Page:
This week’s blog post is not strictly art, but ties in nicely to the architecture tour I took this past weekend of The Eames House, a national historical landmark of mid-20th century modern architecture, in Pacific Palisades, California. Also known as Case Study House No. 8 of Arts & Architecture magazine’s (now defunct) The Case Study House Program, The Eames House was one of about 24 homes built under the program, which ran intermittently from the mid-1940s to the mid-1960s.
In launching the program, the magazine’s editor posed a challenge to the architecture community in which it was announced that the magazine would be the client for a series of homes designed to express man’s life in the modern world post World War II. According to the Eames Foundation website, the case study homes were to “be built and furnished using materials and techniques derived from the experiences of [World War II]” and “[e]ach home would be for a real or hypothetical client taking into consideration their particular housing needs.”
The Eames House was constructed in 1949 and served as the home and studio of Charles Ormond Eames, Jr and Bernice Alexandra “Ray” Eames during their lifetimes. Charles and Ray Eames were husband and wife American designers recognized for having made significant historical contributions to the development of modern architecture and furniture. The couple also worked in the fields of industrial and graphic design, fine art and film.
The Eames House has become known as an iconic structure toured by people from all over the world. Although my tour was limited to the exterior only, I was able to view the interior of the main floor level through open doors and the many windows. What is particularly fascinating is that the interior, its art objects and its collections are said to remain very much the way they were during the couple’s lifetimes. The house enabled the creative couple to live in a space where “work, play, life, and nature co-existed.”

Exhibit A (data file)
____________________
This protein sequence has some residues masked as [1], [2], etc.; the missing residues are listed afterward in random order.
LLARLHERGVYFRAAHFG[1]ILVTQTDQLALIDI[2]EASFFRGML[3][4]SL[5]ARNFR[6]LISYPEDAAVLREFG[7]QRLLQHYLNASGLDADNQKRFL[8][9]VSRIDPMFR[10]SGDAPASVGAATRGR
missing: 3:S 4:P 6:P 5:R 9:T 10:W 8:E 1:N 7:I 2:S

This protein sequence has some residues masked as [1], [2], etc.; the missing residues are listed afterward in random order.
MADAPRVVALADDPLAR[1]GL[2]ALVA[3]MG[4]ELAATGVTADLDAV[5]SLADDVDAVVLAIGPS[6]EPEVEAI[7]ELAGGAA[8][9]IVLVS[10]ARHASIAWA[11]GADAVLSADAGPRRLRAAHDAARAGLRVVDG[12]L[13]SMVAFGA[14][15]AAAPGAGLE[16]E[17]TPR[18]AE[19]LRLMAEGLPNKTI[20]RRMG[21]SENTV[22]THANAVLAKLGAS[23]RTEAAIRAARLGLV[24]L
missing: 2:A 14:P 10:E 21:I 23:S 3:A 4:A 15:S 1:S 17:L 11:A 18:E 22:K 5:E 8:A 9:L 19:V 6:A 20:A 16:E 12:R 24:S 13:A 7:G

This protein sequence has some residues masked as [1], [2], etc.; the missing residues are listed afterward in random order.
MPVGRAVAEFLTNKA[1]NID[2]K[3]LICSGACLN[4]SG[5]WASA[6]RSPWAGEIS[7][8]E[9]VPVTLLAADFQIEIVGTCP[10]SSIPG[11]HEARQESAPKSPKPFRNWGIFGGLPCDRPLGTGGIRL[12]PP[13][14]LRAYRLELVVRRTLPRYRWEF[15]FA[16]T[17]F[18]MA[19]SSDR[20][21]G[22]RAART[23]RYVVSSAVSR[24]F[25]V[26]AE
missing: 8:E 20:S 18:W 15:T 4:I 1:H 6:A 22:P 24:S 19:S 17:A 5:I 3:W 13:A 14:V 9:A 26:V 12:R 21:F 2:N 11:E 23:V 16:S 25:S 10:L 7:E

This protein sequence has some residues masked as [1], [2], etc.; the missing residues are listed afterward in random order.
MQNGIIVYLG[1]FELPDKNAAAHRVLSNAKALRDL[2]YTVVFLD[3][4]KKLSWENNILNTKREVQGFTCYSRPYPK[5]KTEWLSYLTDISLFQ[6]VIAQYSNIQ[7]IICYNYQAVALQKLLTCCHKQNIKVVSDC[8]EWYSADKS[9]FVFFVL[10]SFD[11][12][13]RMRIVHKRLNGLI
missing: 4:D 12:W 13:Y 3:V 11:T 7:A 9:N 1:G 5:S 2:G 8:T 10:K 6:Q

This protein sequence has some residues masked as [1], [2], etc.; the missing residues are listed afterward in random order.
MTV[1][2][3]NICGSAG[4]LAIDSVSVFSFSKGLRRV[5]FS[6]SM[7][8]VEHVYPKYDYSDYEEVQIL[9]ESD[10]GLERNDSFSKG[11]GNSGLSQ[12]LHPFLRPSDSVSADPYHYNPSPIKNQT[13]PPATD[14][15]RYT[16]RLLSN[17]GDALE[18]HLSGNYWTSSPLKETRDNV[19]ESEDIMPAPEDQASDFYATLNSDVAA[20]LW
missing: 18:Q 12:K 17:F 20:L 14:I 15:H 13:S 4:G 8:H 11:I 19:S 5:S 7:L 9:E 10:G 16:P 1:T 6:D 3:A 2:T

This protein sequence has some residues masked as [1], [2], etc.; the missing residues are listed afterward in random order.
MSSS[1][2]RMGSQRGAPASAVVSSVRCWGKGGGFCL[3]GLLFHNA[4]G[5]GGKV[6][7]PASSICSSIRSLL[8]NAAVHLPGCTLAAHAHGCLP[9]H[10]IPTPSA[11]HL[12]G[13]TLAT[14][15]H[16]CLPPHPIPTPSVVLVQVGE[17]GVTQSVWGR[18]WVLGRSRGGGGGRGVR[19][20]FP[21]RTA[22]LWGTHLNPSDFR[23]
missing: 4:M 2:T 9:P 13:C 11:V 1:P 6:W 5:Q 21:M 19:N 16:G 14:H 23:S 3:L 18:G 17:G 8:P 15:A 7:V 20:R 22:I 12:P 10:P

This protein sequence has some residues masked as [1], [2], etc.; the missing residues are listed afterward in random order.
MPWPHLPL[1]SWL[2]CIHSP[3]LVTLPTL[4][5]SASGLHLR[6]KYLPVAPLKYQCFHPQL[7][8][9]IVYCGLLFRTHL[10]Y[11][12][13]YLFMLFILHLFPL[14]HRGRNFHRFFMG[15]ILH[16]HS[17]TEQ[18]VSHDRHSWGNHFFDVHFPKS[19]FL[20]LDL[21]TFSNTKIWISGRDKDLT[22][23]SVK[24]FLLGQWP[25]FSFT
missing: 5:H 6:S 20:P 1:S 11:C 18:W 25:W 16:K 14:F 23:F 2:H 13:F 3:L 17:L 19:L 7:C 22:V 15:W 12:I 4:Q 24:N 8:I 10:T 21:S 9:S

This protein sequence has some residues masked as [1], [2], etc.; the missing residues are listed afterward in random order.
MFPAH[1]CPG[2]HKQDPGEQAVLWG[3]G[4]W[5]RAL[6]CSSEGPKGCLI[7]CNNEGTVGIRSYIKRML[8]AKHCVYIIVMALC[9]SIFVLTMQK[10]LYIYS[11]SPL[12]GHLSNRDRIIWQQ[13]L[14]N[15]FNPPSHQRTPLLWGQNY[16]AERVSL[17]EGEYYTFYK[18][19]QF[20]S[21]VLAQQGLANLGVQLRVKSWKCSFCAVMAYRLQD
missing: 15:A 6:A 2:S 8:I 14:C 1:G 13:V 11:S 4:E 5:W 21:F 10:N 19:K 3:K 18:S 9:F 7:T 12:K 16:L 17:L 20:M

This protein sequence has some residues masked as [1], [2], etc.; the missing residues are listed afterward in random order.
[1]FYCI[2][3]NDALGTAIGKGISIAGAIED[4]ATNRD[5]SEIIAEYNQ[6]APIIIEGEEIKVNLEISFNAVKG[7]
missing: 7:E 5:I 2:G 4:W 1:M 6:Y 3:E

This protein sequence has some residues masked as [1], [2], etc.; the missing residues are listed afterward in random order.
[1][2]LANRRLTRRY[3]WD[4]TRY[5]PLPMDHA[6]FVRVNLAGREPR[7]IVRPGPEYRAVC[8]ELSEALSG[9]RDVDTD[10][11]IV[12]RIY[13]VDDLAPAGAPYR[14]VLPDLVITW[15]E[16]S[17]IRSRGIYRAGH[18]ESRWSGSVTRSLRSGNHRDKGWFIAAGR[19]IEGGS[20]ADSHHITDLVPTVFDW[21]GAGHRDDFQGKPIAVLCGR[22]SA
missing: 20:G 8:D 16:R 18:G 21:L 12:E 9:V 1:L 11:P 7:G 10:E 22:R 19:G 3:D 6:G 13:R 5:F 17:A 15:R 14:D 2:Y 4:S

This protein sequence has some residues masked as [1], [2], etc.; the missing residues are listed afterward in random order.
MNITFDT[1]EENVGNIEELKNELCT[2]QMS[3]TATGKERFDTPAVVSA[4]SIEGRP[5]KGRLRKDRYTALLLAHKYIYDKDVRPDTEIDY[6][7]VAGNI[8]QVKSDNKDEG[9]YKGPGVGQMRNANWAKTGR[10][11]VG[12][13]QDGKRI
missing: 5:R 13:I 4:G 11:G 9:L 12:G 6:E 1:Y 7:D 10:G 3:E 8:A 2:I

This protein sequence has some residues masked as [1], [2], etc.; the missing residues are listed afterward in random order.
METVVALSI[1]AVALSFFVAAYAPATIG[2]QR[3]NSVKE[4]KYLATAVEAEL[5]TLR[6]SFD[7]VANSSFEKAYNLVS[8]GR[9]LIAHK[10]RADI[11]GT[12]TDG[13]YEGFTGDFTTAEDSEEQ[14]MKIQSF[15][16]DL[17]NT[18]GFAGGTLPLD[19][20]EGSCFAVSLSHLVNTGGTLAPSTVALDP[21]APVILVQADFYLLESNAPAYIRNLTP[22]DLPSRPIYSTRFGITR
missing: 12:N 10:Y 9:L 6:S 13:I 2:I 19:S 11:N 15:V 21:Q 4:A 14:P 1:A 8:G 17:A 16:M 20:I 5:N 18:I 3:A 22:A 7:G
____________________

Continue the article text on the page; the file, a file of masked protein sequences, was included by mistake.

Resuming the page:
In 2011, the contents of the Eames’ living room, among which included many art objects, were reassembled at the Los Angeles County Museum of Art as a highlight of the exhibition “California Design, 1930-1965: Living in a Modern Way”. After the exhibition closed, the contents were returned to the house and were arranged back in place as if they had never been moved from the house.
Stepping onto the eucalyptus tree-lined property tucked away off a residential street (which also includes nearby Case Study House Nos. 9 (Eames and Saarinen) and 20 (Neutra), the latter of which is currently on the market for nearly $15 million), one is immediately transported to the mid-20th century with the colorful Eames House perched above the meadow and expansive ocean views (if no fog) from the far end of the property. I can just imagine both Charles and Ray Eames busily working away in their studio on various creative endeavors and enjoying life among nature during their active years.
The Eames House is operated by the Eames Foundation established in 2004 and run in part by Charles and Ray Eames’ grandchildren. The foundation has overseen the conservation of The Eames House and has preserved Charles and Ray Eames’ vast collections and decor. The house was left mostly untouched after the Eames had passed away. The Eames Foundation uses the studio today for its continuing work in preserving, protecting and maintaining the Eames House, and providing educational experiences that celebrate the legacy of Charles and Ray Eames.
For further information on The Eames House and the conservation of same as well as the Eames’ work, visit a discussion of the history of the Eames House, information on its preservation and restoration, and discover the work of the Eames Office.